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A rebuttal to fors clavigera

Response to http://forsclavigera.blogspot.com/2012/02/open-letter-to-praise-bands.html

What is “fors clavigera”? http://en.wikipedia.org/wiki/Fors_Clavigera

A few thoughts of rebuttal:

In paragraph 4, Smith says, “Let me offer a few brief axioms.” Though I’m sure he may be intending this in a less divisive way, the meaning of axiom is that is it a widely accepted truth. I find it odd that Smith seeks to be an encouragement (paragraph 2 and 9) yet chooses to bring these axioms (widely accepted truths) for which there is no such acceptance, nor are they identifiable truths, merely opinions of his and, I’m sure, a somewhat wide margin of others. An opinion by its very nature is not truth.

As you can tell from my first paragraph, I find very little to agree with in what Smith is saying. That he begins so divisively, I will as well in my rebuttal.

My first point is an overarching theme of the points that follow. It is in this point that I find most of my difficulties in agreeing with Smith in whole. This is also a major point that cannot be denied and I cannot believe a professor of Philosophy at a Christian college would leave this out of his statement of belief as presented in the above blog post. It is this…I find zero references to Scripture in his statement. Scripture is the only truth, the only axiom, from which we can form our opinions. Any other truth is merely preference, and by nature, like an opinion, is not truth (maybe a relative truth, but that’s another sermon).

As a result, in my rebuttal, I hope to respond with Scripture, and Scripture that is interpreted wisely.

In Smith’s points (1, 2, and 3), he takes an “if…then” approach, very popular in the world of philosophy. The goal of “if…then” is, of course, to prove a point; that “if” something is true, “then” something else must also be true. But what happens when your “if” can’t be proved, or quantified? What if your “if” is merely an opinion in itself? If this is the case, your “then” is now flawed as well. The reverse can also be said…if your “then” has any flaw to it, then your “if” has holes too.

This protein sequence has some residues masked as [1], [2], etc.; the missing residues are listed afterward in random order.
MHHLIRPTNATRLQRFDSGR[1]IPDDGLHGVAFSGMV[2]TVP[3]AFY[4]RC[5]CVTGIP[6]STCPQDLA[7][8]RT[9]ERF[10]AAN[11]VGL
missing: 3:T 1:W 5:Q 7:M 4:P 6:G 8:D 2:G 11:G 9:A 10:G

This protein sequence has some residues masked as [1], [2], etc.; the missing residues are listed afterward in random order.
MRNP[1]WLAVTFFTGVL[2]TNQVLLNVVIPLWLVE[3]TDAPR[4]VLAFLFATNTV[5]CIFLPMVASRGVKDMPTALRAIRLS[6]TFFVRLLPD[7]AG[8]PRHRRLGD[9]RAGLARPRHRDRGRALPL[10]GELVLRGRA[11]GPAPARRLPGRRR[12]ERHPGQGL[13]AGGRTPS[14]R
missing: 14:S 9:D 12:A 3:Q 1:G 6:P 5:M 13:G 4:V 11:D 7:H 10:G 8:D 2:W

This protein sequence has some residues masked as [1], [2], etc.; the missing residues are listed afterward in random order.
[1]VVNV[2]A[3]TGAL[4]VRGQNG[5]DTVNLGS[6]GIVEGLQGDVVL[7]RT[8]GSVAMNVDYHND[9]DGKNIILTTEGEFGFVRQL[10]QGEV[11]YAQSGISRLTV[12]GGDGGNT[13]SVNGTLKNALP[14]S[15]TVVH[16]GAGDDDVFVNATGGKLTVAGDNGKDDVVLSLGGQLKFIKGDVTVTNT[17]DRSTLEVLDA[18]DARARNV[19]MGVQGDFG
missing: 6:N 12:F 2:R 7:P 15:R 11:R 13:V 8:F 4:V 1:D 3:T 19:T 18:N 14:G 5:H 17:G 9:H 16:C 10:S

I’ll tackle the former points later, but Smith makes three statements of “if” with the same answer, “[then] it’s not worship.” It is from here I begin digging deeper into my disagreement with Smith’s Scripture-less opinions.

In John 4, we have the story of Jesus at the well with the Samaritan woman. It is in this conversation that Jesus first reveals Himself as the Messiah (“The One speaking to you, I AM.” Vs. 26). It is also within this conversation that we get the clearest description of worship (vs. 19-26). Vs. 23 says “the true worshipers will worship the Father in spirit and in truth, for they are the kind of worshipers the Father seeks.” Two major points we find in this passage; 1. God is the seeker – no one else and 2. The object of His divine mission is not merely worship, but worshipers. So, if our worship is a response to God’s seeking and His seeking is of us as worshipers, not the worship (type, form, feel, style, etc.) we bring, then who but God alone can say what is and isn’t worship? For Smith to say, “it isn’t worship” assumes a divine knowledge on his part of what is and isn’t acceptable to God Almighty. By saying “it isn’t worship” he is also, in effect, saying what “is” worship…the opposite of his “if” statements. But I must ask this question, “How can Smith know what is and isn’t worship?” If worship begins with God’s seeking, and His seeking is of us as worshipers, is it not He alone that decides what is acceptable worship and what is not?

Another thought here is that, in Scripture, most words translated as “worship” literally mean “ministry to God”. When we break that down a little further, worship is about the role of the servant to the Master…the inferior to the Superior. That being so, there is no place for arrogance or pride in that ministry to God, in worship. Smith’s words of “it’s not worship” carry way too much prideful arrogance for me to swallow. And, I do admit, that may just be an opinion, though I believe a Scripturally based opinion.

So with those overarching statements, now to the rebuttal of his individual points directly.

  1. “If we, the congregation, can’t hear ourselves, it’s not worship.” By the context of Smith’s paragraph, I understand him to really mean, “if we can’t hear each other’s voices in worship…” After my opening arguments, you may find it odd that I agree with Smith to some extent here. It is very important for a congregation to hear each other sing; brothers and sisters side by side, children learning from their parents, etc. I agree that there is a place for that and to deny that from ever happening in worship is a disservice to the “collective, communal, congregational” practice. The church needs to sing together. However, what Smith is saying is that if it’s too loud and you can’t hear each other, then it is not worship…in effect, it cannot possibly be worship. Based on my earlier response, who says it can’t be worship? What’s wrong with moments of “private, passive” worship at times? Don’t we all need that at some point? Who says because it may be too loud that it becomes passive? Some people are more apt to sing out at the top of their lungs in response to what God has done when they can…because it’s so loud (something they likely would not do with a soft, piano-only “Amazing Grace”). What I’m trying to say is that volume cannot be a determining factor in what is and what is not worship. I doubt the Israelites could hear themselves when the 120 trumpets were blasting away at the same time as all the cymbals, harps, and lyres at the “opening ceremonies” of the Temple in Jerusalem as described in 2 Chronicles 5:12-14. But yet God’s glory came down in such power that the priests were in such awe, they couldn’t even perform their duties. I doubt anyone would argue that wasn’t worship.